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NATO Meets After Turkey Says Russian-Backed Force Killed 33 Troops In Syria

NATO is condemning "indiscriminate air strikes by the Syrian regime and Russia," Secretary General Jens Stoltenberg said, after 33 Turkish soldiers died in an attack near Idlib on Thursday. The bombing caused Turkey to request an urgent NATO security meeting that was held Friday.

The NATO meeting was held in solidarity with Turkey, which says the troops were killed in an area where Russian-backed Syrian forces are fighting anti-regime militants. Russia denies playing a role in the strike, which came after weeks of heightened violence in Idlib province.

"I call on them to stop their offensive, to respect international law and to back U.N. efforts for a peaceful solution," Stoltenberg said. "This dangerous situation must be de-escalated."

Stoltenberg did not lay out any changes NATO might make to its current security arrangement in the area. But Turkey says its military struck 200 Syrian regime targets Friday in retaliation for the strikes.

"This attack occurred even though the locations of our troops had been coordinated with Russian officials in the field," said Defense Minister Hulusi Akar, according to Turkey's state-run Anadolu Agency.

Listing the damage of the retaliatory attacks, Akar said, "Turkish forces destroyed five Syrian regime choppers, 23 tanks, 10 armored vehicles, 23 howitzers, five ammunition trucks, a SA-17, a SA-22 air defense system as well as three ammunition depots, two equipment depots, a headquarter and 309 regime troops."

Turkey requested the NATO meeting under Article 4 of the organization's founding treaty. The provision allows any ally to "request consultations whenever, in the opinion of any of them, their territorial integrity, political independence or security is threatened."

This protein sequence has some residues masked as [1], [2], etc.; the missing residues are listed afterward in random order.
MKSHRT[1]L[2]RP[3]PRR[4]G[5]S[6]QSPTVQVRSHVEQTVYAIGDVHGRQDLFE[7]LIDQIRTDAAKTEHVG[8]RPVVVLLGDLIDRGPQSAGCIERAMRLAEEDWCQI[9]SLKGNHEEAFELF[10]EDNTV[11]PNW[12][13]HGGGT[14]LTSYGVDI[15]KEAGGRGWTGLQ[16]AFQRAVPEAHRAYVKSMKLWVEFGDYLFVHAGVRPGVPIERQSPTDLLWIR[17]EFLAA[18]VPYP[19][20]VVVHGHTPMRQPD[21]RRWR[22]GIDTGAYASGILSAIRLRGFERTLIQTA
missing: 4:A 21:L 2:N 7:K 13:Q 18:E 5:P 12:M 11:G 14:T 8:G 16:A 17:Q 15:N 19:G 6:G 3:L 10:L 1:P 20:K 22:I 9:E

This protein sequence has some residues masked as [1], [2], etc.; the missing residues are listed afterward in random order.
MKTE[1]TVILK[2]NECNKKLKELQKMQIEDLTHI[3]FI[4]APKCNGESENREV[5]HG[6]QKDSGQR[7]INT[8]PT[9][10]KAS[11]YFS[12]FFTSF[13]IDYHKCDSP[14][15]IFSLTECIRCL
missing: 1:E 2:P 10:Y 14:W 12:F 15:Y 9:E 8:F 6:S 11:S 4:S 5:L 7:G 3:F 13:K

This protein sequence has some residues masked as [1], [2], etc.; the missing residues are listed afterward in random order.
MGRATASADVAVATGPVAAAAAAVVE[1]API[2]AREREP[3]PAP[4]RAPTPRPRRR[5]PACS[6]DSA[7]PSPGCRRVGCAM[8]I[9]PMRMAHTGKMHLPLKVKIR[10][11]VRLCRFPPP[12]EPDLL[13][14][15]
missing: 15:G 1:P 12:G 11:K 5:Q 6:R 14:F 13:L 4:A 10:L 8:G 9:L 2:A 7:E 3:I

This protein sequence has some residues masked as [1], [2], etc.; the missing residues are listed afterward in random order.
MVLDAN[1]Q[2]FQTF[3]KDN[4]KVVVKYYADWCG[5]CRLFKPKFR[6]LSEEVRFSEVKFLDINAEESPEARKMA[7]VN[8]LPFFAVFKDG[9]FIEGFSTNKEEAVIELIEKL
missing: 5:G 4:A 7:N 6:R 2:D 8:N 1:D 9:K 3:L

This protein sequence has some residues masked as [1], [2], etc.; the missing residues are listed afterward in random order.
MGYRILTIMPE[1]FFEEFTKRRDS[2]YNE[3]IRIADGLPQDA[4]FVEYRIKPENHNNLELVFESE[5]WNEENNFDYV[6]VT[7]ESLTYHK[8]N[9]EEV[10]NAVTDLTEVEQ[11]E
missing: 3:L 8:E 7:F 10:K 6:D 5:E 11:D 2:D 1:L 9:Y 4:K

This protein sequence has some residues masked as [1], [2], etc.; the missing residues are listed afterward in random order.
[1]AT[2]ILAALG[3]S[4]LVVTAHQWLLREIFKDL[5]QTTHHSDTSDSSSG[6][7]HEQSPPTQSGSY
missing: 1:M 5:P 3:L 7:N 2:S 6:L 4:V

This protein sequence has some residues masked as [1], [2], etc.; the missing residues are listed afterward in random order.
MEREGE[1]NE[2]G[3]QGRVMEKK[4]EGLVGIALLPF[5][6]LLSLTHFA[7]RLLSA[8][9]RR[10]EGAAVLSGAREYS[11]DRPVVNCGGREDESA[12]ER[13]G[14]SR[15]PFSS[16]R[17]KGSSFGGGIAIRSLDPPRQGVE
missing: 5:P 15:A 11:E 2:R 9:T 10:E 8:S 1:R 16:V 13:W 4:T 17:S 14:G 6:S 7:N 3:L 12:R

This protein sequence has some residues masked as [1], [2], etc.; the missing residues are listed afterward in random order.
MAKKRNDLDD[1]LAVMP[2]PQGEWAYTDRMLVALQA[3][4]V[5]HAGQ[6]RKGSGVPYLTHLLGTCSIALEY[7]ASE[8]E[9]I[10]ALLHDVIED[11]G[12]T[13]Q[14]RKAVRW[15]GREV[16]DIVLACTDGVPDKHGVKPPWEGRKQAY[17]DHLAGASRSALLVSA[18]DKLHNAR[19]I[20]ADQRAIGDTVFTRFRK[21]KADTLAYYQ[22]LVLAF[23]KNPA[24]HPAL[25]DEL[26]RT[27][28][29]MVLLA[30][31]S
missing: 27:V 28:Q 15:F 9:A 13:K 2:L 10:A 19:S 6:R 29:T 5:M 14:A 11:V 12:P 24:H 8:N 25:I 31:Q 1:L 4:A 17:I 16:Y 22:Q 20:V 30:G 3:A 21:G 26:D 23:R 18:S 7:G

Russia's Defense Ministry says its military did not conduct any airstrikes in the area where the Turkish soldiers were killed, NPR's Lucian Kim reports from Moscow.

On Thursday, Russia's foreign ministry acknowledged that the country's air force is supporting the Syrian army's "Dawn over Idlib" operation. But the agency also said the offensive "focuses exclusively on the terrorists who are holed up in the deescalation zone."

Turkish President Recep Tayyip Erdogan spoke with Russian President Vladimir Putin by phone on Friday, in a conversation that the Kremlin says included a "substantive exchange of views" on Syria and an agreement to improve coordination between Russia's and Turkey's defense ministries.

"The two leaders have a thorny relationship," Kim reports from Moscow. "Putin has sold Erdogan an advanced air defense system and last month opened a natural-gas pipeline from Russia. But in 2015, Russia nearly went to war after Turkey shot down a Russian fighter plane."

In Friday's phone call, Putin and Erdogan agreed to look at the possibility of "soon holding a meeting at the highest level," the Kremlin says.

Stoltenberg said Turkey's NATO allies are "constantly looking" for ways to support Turkey, as a bloody and destabilizing civil war plays out in neighboring Syria. He added that the group will continue to augment Turkey's air defense, to prevent missile attacks from Syria.

"There's a Patriot missile battery in southern Turkey and AWACS flights keeping an eye from above," Teri Schultz reports for NPR's Newscast. "Turkey has reportedly asked the U.S. directly to share more missile-defense capabilities."

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Bill Chappell is a writer and editor on the News Desk in the heart of NPR's newsroom in Washington, D.C.